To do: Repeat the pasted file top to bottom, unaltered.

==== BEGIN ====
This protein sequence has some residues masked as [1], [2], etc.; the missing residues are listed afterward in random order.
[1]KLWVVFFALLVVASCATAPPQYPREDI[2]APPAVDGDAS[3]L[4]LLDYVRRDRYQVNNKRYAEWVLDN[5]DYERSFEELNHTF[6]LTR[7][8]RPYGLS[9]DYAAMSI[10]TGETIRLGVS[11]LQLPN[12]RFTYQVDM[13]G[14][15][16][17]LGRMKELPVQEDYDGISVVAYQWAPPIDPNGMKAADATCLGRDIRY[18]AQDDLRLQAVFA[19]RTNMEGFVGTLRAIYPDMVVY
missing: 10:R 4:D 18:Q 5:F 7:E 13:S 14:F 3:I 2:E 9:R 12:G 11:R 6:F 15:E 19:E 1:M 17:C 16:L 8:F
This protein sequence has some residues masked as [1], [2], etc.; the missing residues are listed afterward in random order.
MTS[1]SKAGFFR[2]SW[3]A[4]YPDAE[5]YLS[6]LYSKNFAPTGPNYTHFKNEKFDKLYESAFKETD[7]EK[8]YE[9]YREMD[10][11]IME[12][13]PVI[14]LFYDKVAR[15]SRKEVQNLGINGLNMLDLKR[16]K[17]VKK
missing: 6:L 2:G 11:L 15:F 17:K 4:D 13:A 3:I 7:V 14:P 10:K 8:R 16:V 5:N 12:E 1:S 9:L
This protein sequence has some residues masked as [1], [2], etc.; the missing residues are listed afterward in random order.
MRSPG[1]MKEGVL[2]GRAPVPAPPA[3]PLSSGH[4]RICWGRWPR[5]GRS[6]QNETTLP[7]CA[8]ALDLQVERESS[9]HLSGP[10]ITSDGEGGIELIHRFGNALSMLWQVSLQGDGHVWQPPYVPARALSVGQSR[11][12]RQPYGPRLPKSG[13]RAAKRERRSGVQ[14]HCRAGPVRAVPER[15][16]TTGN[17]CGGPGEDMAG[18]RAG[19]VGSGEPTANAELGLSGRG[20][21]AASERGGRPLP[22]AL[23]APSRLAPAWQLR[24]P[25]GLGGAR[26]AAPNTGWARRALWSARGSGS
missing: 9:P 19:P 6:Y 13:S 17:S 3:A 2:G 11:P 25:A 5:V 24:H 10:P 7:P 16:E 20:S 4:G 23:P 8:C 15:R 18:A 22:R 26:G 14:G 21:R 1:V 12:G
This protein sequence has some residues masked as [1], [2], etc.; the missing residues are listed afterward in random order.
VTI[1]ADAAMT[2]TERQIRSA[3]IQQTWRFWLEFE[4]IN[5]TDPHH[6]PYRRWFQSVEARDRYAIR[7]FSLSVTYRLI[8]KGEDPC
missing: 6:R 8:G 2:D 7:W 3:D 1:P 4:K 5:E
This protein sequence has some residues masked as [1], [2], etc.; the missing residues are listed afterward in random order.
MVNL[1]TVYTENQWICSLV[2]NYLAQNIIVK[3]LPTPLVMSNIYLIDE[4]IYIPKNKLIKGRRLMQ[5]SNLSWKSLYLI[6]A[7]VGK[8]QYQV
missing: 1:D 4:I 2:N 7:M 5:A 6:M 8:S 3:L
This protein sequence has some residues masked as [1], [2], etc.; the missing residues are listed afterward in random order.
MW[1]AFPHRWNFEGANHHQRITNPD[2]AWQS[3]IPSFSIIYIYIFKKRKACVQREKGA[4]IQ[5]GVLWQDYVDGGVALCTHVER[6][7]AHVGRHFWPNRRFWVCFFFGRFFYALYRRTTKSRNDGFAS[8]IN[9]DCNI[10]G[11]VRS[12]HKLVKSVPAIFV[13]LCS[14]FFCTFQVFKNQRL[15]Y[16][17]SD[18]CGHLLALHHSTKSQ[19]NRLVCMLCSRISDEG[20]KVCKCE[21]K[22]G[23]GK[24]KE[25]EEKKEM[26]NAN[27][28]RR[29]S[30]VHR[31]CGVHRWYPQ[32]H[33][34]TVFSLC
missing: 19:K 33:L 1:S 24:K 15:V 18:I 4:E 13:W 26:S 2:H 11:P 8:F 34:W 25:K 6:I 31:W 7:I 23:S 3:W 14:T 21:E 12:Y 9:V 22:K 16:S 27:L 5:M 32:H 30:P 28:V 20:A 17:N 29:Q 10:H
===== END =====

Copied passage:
This protein sequence has some residues masked as [1], [2], etc.; the missing residues are listed afterward in random order.
[1]KLWVVFFALLVVASCATAPPQYPREDI[2]APPAVDGDAS[3]L[4]LLDYVRRDRYQVNNKRYAEWVLDN[5]DYERSFEELNHTF[6]LTR[7][8]RPYGLS[9]DYAAMSI[10]TGETIRLGVS[11]LQLPN[12]RFTYQVDM[13]G[14][15][16][17]LGRMKELPVQEDYDGISVVAYQWAPPIDPNGMKAADATCLGRDIRY[18]AQDDLRLQAVFA[19]RTNMEGFVGTLRAIYPDMVVY
missing: 10:R 4:D 18:Q 5:F 7:E 13:S 14:F 3:I 2:E 9:R 12:G 11:R 6:F 15:E 19:E 1:M 17:C 16:L 8:F
This protein sequence has some residues masked as [1], [2], etc.; the missing residues are listed afterward in random order.
MTS[1]SKAGFFR[2]SW[3]A[4]YPDAE[5]YLS[6]LYSKNFAPTGPNYTHFKNEKFDKLYESAFKETD[7]EK[8]YE[9]YREMD[10][11]IME[12][13]PVI[14]LFYDKVAR[15]SRKEVQNLGINGLNMLDLKR[16]K[17]VKK
missing: 6:L 2:G 11:L 15:F 17:K 4:D 13:A 3:I 7:V 14:P 10:K 8:R 16:V 5:N 12:E 1:S 9:L
This protein sequence has some residues masked as [1], [2], etc.; the missing residues are listed afterward in random order.
MRSPG[1]MKEGVL[2]GRAPVPAPPA[3]PLSSGH[4]RICWGRWPR[5]GRS[6]QNETTLP[7]CA[8]ALDLQVERESS[9]HLSGP[10]ITSDGEGGIELIHRFGNALSMLWQVSLQGDGHVWQPPYVPARALSVGQSR[11][12]RQPYGPRLPKSG[13]RAAKRERRSGVQ[14]HCRAGPVRAVPER[15][16]TTGN[17]CGGPGEDMAG[18]RAG[19]VGSGEPTANAELGLSGRG[20][21]AASERGGRPLP[22]AL[23]APSRLAPAWQLR[24]P[25]GLGGAR[26]AAPNTGWARRALWSARGSGS
missing: 9:P 19:P 6:Y 13:S 17:S 3:A 2:G 11:P 25:A 5:V 24:H 10:P 7:P 16:E 20:S 4:G 23:P 8:C 15:R 18:A 22:R 26:G 14:G 21:R 1:V 12:G
This protein sequence has some residues masked as [1], [2], etc.; the missing residues are listed afterward in random order.
VTI[1]ADAAMT[2]TERQIRSA[3]IQQTWRFWLEFE[4]IN[5]TDPHH[6]PYRRWFQSVEARDRYAIR[7]FSLSVTYRLI[8]KGEDPC
missing: 6:R 8:G 2:D 7:W 3:D 1:P 4:K 5:E
This protein sequence has some residues masked as [1], [2], etc.; the missing residues are listed afterward in random order.
MVNL[1]TVYTENQWICSLV[2]NYLAQNIIVK[3]LPTPLVMSNIYLIDE[4]IYIPKNKLIKGRRLMQ[5]SNLSWKSLYLI[6]A[7]VGK[8]QYQV
missing: 1:D 4:I 2:N 7:M 5:A 6:M 8:S 3:L
This protein sequence has some residues masked as [1], [2], etc.; the missing residues are listed afterward in random order.
MW[1]AFPHRWNFEGANHHQRITNPD[2]AWQS[3]IPSFSIIYIYIFKKRKACVQREKGA[4]IQ[5]GVLWQDYVDGGVALCTHVER[6][7]AHVGRHFWPNRRFWVCFFFGRFFYALYRRTTKSRNDGFAS[8]IN[9]DCNI[10]G[11]VRS[12]HKLVKSVPAIFV[13]LCS[14]FFCTFQVFKNQRL[15]Y[16][17]SD[18]CGHLLALHHSTKSQ[19]NRLVCMLCSRISDEG[20]KVCKCE[21]K[22]G[23]GK[24]KE[25]EEKKEM[26]NAN[27][28]RR[29]S[30]VHR[31]CGVHRWYPQ[32]H[33][34]TVFSLC
missing: 19:K 33:L 1:S 24:K 15:V 18:I 4:E 13:W 26:S 2:H 11:P 8:F 34:W 25:K 6:I 31:W 7:I 23:S 3:W 14:T 21:E 12:Y 9:V 22:K 16:S 27:L 5:M 32:H 30:P 28:V 20:A 17:N 29:Q 10:H